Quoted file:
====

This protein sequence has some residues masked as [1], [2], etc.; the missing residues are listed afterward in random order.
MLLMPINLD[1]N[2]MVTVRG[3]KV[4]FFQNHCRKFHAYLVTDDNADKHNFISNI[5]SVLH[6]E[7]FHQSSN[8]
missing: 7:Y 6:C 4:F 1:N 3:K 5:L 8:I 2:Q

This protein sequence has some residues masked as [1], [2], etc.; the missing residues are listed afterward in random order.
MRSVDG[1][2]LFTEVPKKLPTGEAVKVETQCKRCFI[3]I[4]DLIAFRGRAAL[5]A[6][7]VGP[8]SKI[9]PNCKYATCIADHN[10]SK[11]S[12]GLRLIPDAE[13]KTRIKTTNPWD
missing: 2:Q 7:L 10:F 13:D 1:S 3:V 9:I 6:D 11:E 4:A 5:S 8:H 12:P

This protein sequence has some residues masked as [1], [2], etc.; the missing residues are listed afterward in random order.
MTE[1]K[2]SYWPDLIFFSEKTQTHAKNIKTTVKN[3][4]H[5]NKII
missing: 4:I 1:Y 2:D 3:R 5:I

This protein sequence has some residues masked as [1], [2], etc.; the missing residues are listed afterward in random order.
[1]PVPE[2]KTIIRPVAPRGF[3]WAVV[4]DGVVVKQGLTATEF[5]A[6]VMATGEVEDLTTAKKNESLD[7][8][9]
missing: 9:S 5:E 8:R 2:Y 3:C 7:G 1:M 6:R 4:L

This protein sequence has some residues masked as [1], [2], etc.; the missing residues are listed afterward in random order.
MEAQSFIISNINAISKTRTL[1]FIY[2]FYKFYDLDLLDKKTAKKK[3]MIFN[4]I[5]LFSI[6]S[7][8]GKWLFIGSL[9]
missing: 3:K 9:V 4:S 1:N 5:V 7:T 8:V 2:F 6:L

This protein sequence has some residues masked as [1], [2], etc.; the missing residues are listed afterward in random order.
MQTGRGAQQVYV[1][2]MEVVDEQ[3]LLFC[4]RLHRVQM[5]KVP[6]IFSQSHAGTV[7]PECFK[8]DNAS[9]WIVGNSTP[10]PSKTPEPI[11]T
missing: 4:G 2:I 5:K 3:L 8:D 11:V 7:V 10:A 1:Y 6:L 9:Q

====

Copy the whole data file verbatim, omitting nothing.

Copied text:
This protein sequence has some residues masked as [1], [2], etc.; the missing residues are listed afterward in random order.
MLLMPINLD[1]N[2]MVTVRG[3]KV[4]FFQNHCRKFHAYLVTDDNADKHNFISNI[5]SVLH[6]E[7]FHQSSN[8]
missing: 7:Y 6:C 4:F 1:N 3:K 5:L 8:I 2:Q

This protein sequence has some residues masked as [1], [2], etc.; the missing residues are listed afterward in random order.
MRSVDG[1][2]LFTEVPKKLPTGEAVKVETQCKRCFI[3]I[4]DLIAFRGRAAL[5]A[6][7]VGP[8]SKI[9]PNCKYATCIADHN[10]SK[11]S[12]GLRLIPDAE[13]KTRIKTTNPWD
missing: 2:Q 7:L 10:F 13:D 1:S 3:V 9:I 6:D 11:E 4:A 5:S 8:H 12:P

This protein sequence has some residues masked as [1], [2], etc.; the missing residues are listed afterward in random order.
MTE[1]K[2]SYWPDLIFFSEKTQTHAKNIKTTVKN[3][4]H[5]NKII
missing: 4:I 1:Y 2:D 3:R 5:I

This protein sequence has some residues masked as [1], [2], etc.; the missing residues are listed afterward in random order.
[1]PVPE[2]KTIIRPVAPRGF[3]WAVV[4]DGVVVKQGLTATEF[5]A[6]VMATGEVEDLTTAKKNESLD[7][8][9]
missing: 9:S 5:E 8:R 2:Y 3:C 7:G 1:M 6:R 4:L

This protein sequence has some residues masked as [1], [2], etc.; the missing residues are listed afterward in random order.
MEAQSFIISNINAISKTRTL[1]FIY[2]FYKFYDLDLLDKKTAKKK[3]MIFN[4]I[5]LFSI[6]S[7][8]GKWLFIGSL[9]
missing: 3:K 9:V 4:S 1:N 5:V 7:T 8:V 2:F 6:L

This protein sequence has some residues masked as [1], [2], etc.; the missing residues are listed afterward in random order.
MQTGRGAQQVYV[1][2]MEVVDEQ[3]LLFC[4]RLHRVQM[5]KVP[6]IFSQSHAGTV[7]PECFK[8]DNAS[9]WIVGNSTP[10]PSKTPEPI[11]T
missing: 4:G 2:I 5:K 3:L 8:D 11:V 7:V 10:A 1:Y 6:L 9:Q